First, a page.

In 1963, the Cold War was heating up. The Berlin Wall had gone up two years earlier. The Cuban Missile Crisis was less than a year in the past. The next generation of US nuclear missiles was ready, and 54 silos were created in three locations, each containing a single, new Titan II missile, the most powerful ever made by the United States. Their mission: peace through deterrence.

Today, the only Titan II silo left is this one, known as 571-7, in the Arizona desert south of Tucson. It was preserved as a museum, to remember the Titan II program, and the thousands of men and women who spent their lives in these underground bunkers, knowing that a mere 58 seconds from receiving the order to launch, they would be part of the ending of the world.

From the surface, 571-7 would be easy to miss. Surrounded by barbed wire fencing, it basically consists of a couple of garages, a radar antenna, and a flat metal hydraulic cover to the silo itself. (Today, of course, there is also a museum and administrative building.) Only a small staircase and freight elevator lead into the fortified structures below, and access was granted through video surveillance and phones.

This is the hydraulic door that opens to fire the missile.

Visitors begin their experiences here at the Titan Missile Museum in the small museum, before embarking on roughly hour-long tours by trained volunteer guides. I was lucky, and my guide, Margie Humphrey, was actually a former commander of a silo just like this one, and she was able to give our small group of three some remarkable insights.

Margie presents us with some possible launch orders.

The Titan II missile deployment lasted from 1963 to 1987, and brought with it some remarkable advances from prior missiles like the Atlas and Titan I. First, its fuel could be stored onboard, drastically reducing the time from launch command to liftoff as well as the time it could be stored fueled. Second, it used hypergolic fuel and oxidizer, which did not ignite until contact, increasing the reliability of the missile. Finally, it launched from its underground bunker, again cutting the time needed. All in all, the Titan II had a range of 5,500 miles, and carried a 9 megaton warhead, the largest ever put into a US ICBM.

Let’s put that warhead into perspective for a moment. Assuming it is detonated at the proper height (most of these warheads were “city-killers,” designed to be exploded above the ground), it would have a blast radius – meaning near 100% destruction and fatality rate – of about 3.5 miles. Furthermore, it could cause lethal burns to unprotected people within about 20 miles. Dropped into the middle of a major metropolitan area, this would be casualties potentially in the millions, not to mention additional fatalities caused by long-term radiation poisoning. It is immense power, and Margie demonstrates just how easy it is to unleash.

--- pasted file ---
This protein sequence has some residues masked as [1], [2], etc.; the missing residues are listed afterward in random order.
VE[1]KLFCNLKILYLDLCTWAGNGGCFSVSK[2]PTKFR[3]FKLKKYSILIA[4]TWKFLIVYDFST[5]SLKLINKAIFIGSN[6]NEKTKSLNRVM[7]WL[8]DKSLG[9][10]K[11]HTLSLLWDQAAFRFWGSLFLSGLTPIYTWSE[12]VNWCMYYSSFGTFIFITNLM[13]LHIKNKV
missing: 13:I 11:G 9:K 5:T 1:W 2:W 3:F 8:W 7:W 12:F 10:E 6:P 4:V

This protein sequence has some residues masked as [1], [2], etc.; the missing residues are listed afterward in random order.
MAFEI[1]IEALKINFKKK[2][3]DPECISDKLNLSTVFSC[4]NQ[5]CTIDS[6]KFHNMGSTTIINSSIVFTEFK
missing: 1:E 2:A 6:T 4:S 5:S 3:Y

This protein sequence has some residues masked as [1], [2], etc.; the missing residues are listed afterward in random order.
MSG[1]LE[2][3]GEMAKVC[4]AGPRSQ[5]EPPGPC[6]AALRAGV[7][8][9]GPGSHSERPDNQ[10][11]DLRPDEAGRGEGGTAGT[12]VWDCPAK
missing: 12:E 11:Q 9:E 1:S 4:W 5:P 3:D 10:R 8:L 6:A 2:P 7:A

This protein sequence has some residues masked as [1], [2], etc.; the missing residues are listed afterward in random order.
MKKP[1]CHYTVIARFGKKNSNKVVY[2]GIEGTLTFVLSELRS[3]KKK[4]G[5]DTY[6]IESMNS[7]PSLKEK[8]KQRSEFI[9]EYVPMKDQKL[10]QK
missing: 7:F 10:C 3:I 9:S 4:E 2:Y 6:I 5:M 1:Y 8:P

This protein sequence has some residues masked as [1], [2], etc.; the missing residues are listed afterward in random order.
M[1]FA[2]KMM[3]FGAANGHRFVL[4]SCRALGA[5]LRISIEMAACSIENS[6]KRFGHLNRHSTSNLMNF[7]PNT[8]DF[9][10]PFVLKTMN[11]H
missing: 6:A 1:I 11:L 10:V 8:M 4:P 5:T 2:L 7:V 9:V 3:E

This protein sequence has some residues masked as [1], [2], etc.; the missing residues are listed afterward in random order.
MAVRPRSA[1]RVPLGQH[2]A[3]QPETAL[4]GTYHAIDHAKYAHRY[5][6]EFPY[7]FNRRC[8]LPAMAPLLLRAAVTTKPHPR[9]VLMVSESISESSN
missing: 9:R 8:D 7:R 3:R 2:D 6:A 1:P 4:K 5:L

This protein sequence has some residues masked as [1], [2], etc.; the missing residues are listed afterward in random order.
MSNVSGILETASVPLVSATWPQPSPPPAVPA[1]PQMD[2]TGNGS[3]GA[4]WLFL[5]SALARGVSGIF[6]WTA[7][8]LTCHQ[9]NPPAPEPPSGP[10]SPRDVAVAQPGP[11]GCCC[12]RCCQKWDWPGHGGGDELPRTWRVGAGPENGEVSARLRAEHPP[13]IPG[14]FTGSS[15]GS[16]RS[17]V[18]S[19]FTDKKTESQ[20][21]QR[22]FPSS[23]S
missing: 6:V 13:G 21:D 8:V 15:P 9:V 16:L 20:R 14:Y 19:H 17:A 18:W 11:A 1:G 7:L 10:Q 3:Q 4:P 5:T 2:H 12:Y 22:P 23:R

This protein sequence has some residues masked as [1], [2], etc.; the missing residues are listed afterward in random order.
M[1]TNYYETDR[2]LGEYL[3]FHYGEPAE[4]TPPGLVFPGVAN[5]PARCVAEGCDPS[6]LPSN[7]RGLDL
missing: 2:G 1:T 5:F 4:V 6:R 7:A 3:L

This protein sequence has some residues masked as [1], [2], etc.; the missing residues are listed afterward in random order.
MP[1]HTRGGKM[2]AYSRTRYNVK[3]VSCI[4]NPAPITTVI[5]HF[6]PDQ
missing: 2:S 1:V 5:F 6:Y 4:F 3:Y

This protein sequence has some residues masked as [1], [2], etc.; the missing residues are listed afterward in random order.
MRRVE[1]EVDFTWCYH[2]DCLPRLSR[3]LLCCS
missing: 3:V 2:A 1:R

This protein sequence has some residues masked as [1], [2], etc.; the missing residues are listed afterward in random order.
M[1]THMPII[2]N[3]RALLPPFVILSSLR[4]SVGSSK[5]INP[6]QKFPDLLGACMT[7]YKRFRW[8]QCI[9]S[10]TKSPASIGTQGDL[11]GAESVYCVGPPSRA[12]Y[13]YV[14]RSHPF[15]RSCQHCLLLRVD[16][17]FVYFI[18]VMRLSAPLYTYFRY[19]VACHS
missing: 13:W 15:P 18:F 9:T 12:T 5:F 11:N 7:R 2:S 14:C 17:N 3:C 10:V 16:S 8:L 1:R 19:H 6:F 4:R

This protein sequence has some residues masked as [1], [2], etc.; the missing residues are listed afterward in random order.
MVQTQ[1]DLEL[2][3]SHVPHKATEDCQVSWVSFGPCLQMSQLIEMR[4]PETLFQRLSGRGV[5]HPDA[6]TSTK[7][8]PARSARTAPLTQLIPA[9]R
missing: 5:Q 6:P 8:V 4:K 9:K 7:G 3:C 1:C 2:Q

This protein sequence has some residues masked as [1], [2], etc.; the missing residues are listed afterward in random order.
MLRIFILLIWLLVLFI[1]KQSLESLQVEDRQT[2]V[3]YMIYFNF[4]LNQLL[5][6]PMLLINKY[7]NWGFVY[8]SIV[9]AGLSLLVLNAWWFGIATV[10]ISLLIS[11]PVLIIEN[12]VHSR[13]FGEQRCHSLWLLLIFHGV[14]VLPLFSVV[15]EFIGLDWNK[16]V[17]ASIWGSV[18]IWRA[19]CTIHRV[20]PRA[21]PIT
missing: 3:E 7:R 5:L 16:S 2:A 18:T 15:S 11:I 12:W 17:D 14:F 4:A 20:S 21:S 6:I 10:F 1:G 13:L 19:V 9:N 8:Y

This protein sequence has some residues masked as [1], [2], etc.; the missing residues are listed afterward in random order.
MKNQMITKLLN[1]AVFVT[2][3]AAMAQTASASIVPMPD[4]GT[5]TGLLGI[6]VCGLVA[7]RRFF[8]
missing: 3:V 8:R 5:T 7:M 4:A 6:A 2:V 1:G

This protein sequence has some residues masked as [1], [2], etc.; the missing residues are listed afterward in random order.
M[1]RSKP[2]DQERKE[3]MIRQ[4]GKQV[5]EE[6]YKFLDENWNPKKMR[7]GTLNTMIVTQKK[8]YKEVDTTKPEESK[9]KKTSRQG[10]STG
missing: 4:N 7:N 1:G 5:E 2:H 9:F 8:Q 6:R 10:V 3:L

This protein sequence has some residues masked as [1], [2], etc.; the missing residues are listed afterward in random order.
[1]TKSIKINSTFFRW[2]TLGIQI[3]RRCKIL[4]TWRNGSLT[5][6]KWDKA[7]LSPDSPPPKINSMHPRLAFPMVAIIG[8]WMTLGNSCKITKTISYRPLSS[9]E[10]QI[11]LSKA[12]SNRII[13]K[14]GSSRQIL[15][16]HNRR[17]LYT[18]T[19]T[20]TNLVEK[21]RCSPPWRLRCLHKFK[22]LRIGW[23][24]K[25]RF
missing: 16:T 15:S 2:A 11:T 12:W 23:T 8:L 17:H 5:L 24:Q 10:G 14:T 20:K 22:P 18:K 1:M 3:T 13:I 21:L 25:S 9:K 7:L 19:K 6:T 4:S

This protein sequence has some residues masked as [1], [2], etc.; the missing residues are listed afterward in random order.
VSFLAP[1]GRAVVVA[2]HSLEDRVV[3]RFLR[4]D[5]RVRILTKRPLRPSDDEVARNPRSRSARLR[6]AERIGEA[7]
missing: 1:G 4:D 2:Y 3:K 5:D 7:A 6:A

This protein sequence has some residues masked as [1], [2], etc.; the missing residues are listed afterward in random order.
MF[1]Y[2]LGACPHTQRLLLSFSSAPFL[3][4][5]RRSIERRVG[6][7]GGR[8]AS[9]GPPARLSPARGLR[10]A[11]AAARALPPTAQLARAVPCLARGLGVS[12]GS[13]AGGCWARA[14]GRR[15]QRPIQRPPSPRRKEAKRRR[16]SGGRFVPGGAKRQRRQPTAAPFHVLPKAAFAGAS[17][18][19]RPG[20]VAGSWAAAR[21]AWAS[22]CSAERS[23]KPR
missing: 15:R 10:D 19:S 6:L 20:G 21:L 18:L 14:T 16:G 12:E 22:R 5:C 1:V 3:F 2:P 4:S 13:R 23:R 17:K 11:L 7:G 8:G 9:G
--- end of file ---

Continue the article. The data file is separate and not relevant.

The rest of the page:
We are in the control room of the hardened silo, in a bunker designed to withstand all but a direct nuclear strike. I am invited to sit at the commander’s seat, with Margie occupying the deputy’s spot. A mock order comes in, and she quickly de-codes it. This order would tell us which of three pre-selected targets (even the silo commander doesn’t know what targets 1, 2, and 3 represent) we should select. We turn our keys together and hold them for four seconds. The rest of the process happens quickly. The countdown to launch begins and, less than a minute after receiving the order, our missile would be in the air if our controls had been anything but a game – or if the actual missile next door was fueled and/or armed.

The control room is full of awesome buttons visitors are not allowed to push. I was tempted, though!

I ask Margie a pointed question. “Could you actually have launched, knowing what the results would have been?” She responds that US nuclear policy was never to launch first, so she knows if the order came, it would have been in response to a nuclear strike on America. As a result, she says she absolutely could have and would have. Fortunately for Margie, the United States, and the world, that order never came. She believes it is the peace created through the deterrence of overwhelming destructive power that closed the Cold War without shots actually being fired between the United States and Soviet Union. Peace through deterrence. It seems like a crazy risk to take, to hold such potential devastation in the palm of a hand, but one that has paid off so far.

We exit the control room and move along a walkway into the silo itself. The missile stands 103 feet tall, and is an impressive sight! While it stands unfueled and with no warhead in its cap, it still appears as lethal as ever. With the advent of the solid-fueled Minuteman missile and its subsequent versions with multiple independently targeting warheads, the larger, more dangerous to service Titan II was rendered largely obsolete, and finally removed from service in 1987. However, the rocket remained in service until 2003, launching satellites into space from Vandenberg Air Force Base in California.

This is it, the amazing Titan II missile. A photo doesn’t do justice to the size of it.

If you are going to be in southern Arizona, a visit to the Titan Missile Museum is an incredible look into the Cold War, the US missile program, and the mission of “peace through deterrence.”

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One thought on “Peace Through Deterrence: The Titan Missile Museum

  1. It was an amazing place to visit. Filled with history and sci-fi in one. Except it wasn’t fiction, but it sure felt like it was from another another world!

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